I have a confession. I have a strong prejudice against what agency people call as “initiative PSA”.
(For those outside the ad agency business, PSA stands for public service announcement. It’s advertising about public or social issues like climate change, human rights, domestic violence, etc. In “normal” PSA, usually government or NGO clients commission ad agencies to make them. In “initiative” PSA, the agencies make them first, and then finding the clients who agree to sign them off).
The first reason I’m very skeptical about initiative PSA is because too often they are not well thought of. Of course agency people have much more limited understanding about, let’s say, child trafficking in rural Java compared to my friend who heads The Center of Child Protection in University of Indonesia.
The lack of understanding about the problem often contributes to failure to think through about the basic strategy, such as:
- Let’s say we want to try to reduce the numbers of children being trafficked in a village. Whom will we address as the audience? The children being trafficked? The children who are vulnerable to be trafficked? Their parents? The village head? The villagers? The policy makers? People who can influence the policy makers?
- What is the barrier? What exactly hinders the target audience from doing the thing we want them to do? For vulnerable parents, is it about abject poverty? For villagers, is it about the attitude of “mind your own business”? For the village head, is it about the belief that he has no power to do anything? For policy makers, is it about lack of interest in that subject?
- What needs to change? At the most fundamental level, I second Clay Shirky that behavior is motivation filtered through by opportunity. This means that to start a new behavior or stop an old one, we must decide where we want to focus on. If we target the parents who face dire poverty so “selling” their daughters to a trafficker doesn’t seem as a very bad idea, do we really think we should focus on their motivations? If we target the vulnerable children, should we ask them to keep motivated to continue their educations, while the nearest junior high school is 20 km away from their village?
The second basis of my skepticism is about the intention of the makers. It disgusts me when I find out that their main intent is to win some creative awards. They don’t actually care whether the real problem being solved, or whether real people get the help they need. My suspicion comes from the fact that in many agencies, conversation about initiative PSA often starts with something like, “Hey, I have this cool idea for an interactive billboard about the homeless (or HIV, or bullying, or whatever). Let’s find a supplier who can help us build this for free and an NGO whose logo we can use.”
Please understand that I’m not accusing that all agency people who have come up with initiative PSAs are driven by selfish agendas. This is not the case, as proven by the real story behind one of the most wonderful ideas advertising people ever came up with: “Help I’ve Cut Myself and I Want to Save A Life”.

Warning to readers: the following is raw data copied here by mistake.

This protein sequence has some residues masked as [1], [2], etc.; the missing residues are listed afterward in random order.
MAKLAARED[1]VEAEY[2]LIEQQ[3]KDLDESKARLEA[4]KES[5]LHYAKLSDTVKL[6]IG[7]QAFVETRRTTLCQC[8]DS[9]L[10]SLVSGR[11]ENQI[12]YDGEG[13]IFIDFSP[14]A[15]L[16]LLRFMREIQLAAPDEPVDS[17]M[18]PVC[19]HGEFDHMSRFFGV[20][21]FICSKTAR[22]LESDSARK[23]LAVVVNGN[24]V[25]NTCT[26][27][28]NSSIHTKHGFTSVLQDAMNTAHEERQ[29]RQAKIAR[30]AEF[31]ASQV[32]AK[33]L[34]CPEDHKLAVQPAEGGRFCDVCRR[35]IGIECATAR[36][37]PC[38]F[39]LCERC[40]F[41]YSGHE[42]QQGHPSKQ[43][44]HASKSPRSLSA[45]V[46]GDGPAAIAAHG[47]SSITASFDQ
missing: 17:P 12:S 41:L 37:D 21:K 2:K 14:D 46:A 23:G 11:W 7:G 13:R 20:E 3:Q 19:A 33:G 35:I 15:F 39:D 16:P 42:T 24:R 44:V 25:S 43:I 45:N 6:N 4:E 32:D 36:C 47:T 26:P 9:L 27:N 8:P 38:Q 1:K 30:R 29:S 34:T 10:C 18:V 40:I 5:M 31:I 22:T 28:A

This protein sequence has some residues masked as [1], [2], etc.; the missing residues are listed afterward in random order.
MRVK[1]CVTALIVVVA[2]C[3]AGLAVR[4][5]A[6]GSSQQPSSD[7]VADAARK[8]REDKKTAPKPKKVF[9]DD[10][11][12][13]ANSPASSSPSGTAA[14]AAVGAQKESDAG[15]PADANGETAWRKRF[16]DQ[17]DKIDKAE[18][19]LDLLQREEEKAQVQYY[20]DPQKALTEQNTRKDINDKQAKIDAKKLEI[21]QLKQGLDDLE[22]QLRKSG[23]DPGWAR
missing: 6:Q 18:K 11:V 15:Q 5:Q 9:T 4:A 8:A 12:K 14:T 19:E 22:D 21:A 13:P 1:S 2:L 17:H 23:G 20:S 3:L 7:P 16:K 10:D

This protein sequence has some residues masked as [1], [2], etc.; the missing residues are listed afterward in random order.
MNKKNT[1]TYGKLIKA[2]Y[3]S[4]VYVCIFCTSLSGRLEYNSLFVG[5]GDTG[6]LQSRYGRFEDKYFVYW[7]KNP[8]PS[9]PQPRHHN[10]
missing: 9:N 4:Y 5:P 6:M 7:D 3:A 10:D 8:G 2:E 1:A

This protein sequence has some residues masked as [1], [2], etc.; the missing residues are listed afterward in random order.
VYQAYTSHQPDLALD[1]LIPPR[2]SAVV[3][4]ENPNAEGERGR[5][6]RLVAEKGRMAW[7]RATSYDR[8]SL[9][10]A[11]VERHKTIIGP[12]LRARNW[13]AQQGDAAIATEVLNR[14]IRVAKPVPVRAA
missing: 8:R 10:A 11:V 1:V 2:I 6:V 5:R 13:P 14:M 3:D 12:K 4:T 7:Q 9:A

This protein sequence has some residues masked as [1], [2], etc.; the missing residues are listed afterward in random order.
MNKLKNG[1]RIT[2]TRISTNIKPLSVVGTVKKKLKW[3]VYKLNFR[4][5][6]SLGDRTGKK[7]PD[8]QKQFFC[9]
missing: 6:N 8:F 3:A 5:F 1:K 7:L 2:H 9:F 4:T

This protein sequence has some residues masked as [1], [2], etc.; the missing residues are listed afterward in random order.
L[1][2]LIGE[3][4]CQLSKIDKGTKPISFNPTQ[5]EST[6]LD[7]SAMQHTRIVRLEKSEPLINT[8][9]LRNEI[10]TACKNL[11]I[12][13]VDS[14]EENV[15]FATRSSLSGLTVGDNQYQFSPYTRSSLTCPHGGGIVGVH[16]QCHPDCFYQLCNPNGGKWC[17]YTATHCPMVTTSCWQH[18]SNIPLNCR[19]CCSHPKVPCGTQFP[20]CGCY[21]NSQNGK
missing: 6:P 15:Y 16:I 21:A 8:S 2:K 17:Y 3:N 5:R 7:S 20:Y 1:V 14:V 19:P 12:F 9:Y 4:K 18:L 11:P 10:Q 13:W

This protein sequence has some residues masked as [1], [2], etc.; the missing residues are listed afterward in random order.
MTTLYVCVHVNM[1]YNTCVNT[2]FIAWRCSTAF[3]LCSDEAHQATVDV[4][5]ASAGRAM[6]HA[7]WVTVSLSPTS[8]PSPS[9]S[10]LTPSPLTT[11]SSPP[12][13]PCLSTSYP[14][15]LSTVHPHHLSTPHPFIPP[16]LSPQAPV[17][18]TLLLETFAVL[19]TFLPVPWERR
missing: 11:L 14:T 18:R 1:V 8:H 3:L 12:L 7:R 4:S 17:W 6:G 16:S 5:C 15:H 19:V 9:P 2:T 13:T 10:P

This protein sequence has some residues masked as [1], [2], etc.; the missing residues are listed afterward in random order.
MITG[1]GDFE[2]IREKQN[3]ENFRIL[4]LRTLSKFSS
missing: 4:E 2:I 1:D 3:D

“Help I’ve Cut Myself and I Want to Save A Life” is a first-aid kit that consists of bandages and bone marrow kit. You accidentally cut yourself. You’ll need a bandage. And hey, while you’re at it why don’t you use that blood for the bone marrow kit? Post that kit to the written address, and who knows your blood will match someone’s who really needs a bone-marrow transplantation. After all, the odd of a matching blood between a donor and a recipient that’s not family related is 1 in 20,000.
Graham Douglas of Droga5 came up with this idea. His identical twin brother had leukemia and was saved by a donor. This is why Douglas has always been preoccupied with this topic.
But what I’m afraid is (and I genuinely hope I’m wrong on this) in most ad agencies the above story is an exception rather than the rule. I’m afraid that we advertising workers fail to see that when making initiative PSA, we are so close to exploiting people with dire problems for the sake of our fame and paycheck.
I’m not advocating that advertising agencies stop doing initiative PSA. Not at all. After all, I am still in this business because I still believe that done right, advertising can change the world for the better.
What I’m asking us to do (and I know this is a big ask) is to stop thinking about making initiative PSA. Start thinking about solving non-commercial problems that are close to our heart.
Just like the story of Graham Douglas above. I think this is why the idea of bandages and bone marrow kit combo is brilliant. It is based on a very clear understanding on what the problem is, on what needs to change. It has a laser sharp focus on who the target should be, their barrier, and what they should do next. And the execution is simple, effective, and efficient.
If we want to make initiative PSA, I suggest that the good place to start is this question, “What bothers me?”
What irks you? What kind of stories boils your blood or drives you to tears? What kind of news shakes your emotions? Do you passionately believe that something needs to change in your environment or the society? Start from there. Let your anger, or frustration, or passion fuel you.
What if you can’t answer those questions? What if nothing really bothers you in your environment today? What if you don’t see any needs for social or political changes?
This can happen, I believe.
If this happens to you, then I suggest you to meet non-advertising people, read non-advertising books or websites or articles, go to places advertising people don’t bother to visit. In other words, I suggest you to start living the real life.